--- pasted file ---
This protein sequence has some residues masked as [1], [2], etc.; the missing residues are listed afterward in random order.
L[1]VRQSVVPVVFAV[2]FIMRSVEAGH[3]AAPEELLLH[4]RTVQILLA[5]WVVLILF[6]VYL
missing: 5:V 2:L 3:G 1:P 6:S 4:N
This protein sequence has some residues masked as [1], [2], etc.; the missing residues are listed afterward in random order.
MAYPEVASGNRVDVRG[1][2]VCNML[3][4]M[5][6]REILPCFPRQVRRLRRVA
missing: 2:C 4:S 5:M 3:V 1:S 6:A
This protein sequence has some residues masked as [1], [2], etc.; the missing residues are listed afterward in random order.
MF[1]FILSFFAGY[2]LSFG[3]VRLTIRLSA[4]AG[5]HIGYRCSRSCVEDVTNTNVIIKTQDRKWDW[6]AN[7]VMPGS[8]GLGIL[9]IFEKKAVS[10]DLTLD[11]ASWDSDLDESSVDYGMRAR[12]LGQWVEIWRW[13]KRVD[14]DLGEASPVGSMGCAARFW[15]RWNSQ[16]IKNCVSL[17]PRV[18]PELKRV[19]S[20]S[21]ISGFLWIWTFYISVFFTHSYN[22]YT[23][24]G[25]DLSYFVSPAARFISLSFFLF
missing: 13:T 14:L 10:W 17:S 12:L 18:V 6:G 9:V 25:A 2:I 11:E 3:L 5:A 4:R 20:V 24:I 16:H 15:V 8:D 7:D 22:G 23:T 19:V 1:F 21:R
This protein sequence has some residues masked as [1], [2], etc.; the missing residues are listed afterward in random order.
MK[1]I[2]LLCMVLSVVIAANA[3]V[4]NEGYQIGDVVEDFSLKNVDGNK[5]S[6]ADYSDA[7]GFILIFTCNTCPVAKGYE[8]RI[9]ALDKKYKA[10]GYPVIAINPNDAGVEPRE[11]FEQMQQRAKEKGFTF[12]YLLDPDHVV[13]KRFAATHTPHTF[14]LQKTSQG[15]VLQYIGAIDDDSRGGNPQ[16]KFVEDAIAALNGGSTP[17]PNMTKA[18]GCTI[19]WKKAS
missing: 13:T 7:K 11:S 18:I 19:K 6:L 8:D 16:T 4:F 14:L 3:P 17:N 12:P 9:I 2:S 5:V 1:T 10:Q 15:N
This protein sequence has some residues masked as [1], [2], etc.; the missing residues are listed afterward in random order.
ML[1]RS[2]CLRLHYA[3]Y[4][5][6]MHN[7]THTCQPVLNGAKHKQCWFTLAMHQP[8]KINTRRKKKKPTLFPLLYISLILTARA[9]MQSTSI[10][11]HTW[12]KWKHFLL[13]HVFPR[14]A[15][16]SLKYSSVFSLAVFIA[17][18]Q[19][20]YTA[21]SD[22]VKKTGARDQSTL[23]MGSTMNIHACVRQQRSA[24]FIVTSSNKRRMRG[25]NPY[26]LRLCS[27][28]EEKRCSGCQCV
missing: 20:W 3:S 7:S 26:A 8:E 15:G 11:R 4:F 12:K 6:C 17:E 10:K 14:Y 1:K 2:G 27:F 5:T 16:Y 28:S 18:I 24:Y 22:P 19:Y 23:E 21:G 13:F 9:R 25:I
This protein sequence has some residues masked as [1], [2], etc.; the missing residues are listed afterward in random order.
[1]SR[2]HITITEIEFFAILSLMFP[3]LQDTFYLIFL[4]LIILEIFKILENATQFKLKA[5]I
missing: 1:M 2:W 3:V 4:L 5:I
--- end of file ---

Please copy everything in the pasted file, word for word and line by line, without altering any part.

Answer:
This protein sequence has some residues masked as [1], [2], etc.; the missing residues are listed afterward in random order.
L[1]VRQSVVPVVFAV[2]FIMRSVEAGH[3]AAPEELLLH[4]RTVQILLA[5]WVVLILF[6]VYL
missing: 5:V 2:L 3:G 1:P 6:S 4:N
This protein sequence has some residues masked as [1], [2], etc.; the missing residues are listed afterward in random order.
MAYPEVASGNRVDVRG[1][2]VCNML[3][4]M[5][6]REILPCFPRQVRRLRRVA
missing: 2:C 4:S 5:M 3:V 1:S 6:A
This protein sequence has some residues masked as [1], [2], etc.; the missing residues are listed afterward in random order.
MF[1]FILSFFAGY[2]LSFG[3]VRLTIRLSA[4]AG[5]HIGYRCSRSCVEDVTNTNVIIKTQDRKWDW[6]AN[7]VMPGS[8]GLGIL[9]IFEKKAVS[10]DLTLD[11]ASWDSDLDESSVDYGMRAR[12]LGQWVEIWRW[13]KRVD[14]DLGEASPVGSMGCAARFW[15]RWNSQ[16]IKNCVSL[17]PRV[18]PELKRV[19]S[20]S[21]ISGFLWIWTFYISVFFTHSYN[22]YT[23][24]G[25]DLSYFVSPAARFISLSFFLF
missing: 13:T 14:L 10:W 17:S 12:L 18:V 6:G 9:V 25:A 2:I 11:E 3:L 5:A 4:R 20:V 24:I 16:H 15:V 8:D 7:D 22:G 23:T 19:V 1:F 21:R
This protein sequence has some residues masked as [1], [2], etc.; the missing residues are listed afterward in random order.
MK[1]I[2]LLCMVLSVVIAANA[3]V[4]NEGYQIGDVVEDFSLKNVDGNK[5]S[6]ADYSDA[7]GFILIFTCNTCPVAKGYE[8]RI[9]ALDKKYKA[10]GYPVIAINPNDAGVEPRE[11]FEQMQQRAKEKGFTF[12]YLLDPDHVV[13]KRFAATHTPHTF[14]LQKTSQG[15]VLQYIGAIDDDSRGGNPQ[16]KFVEDAIAALNGGSTP[17]PNMTKA[18]GCTI[19]WKKAS
missing: 13:T 7:K 11:S 18:I 19:K 6:L 8:D 16:T 4:F 14:L 3:P 17:N 12:P 9:I 2:S 5:V 1:T 10:Q 15:N
This protein sequence has some residues masked as [1], [2], etc.; the missing residues are listed afterward in random order.
ML[1]RS[2]CLRLHYA[3]Y[4][5][6]MHN[7]THTCQPVLNGAKHKQCWFTLAMHQP[8]KINTRRKKKKPTLFPLLYISLILTARA[9]MQSTSI[10][11]HTW[12]KWKHFLL[13]HVFPR[14]A[15][16]SLKYSSVFSLAVFIA[17][18]Q[19][20]YTA[21]SD[22]VKKTGARDQSTL[23]MGSTMNIHACVRQQRSA[24]FIVTSSNKRRMRG[25]NPY[26]LRLCS[27][28]EEKRCSGCQCV
missing: 20:W 3:S 7:S 26:A 8:E 15:G 11:R 4:F 12:K 6:C 17:E 10:K 14:Y 1:K 2:G 27:F 5:T 16:Y 28:S 18:I 24:Y 22:P 19:Y 23:E 21:G 13:F 9:R 25:I
This protein sequence has some residues masked as [1], [2], etc.; the missing residues are listed afterward in random order.
[1]SR[2]HITITEIEFFAILSLMFP[3]LQDTFYLIFL[4]LIILEIFKILENATQFKLKA[5]I
missing: 1:M 2:W 3:V 4:L 5:I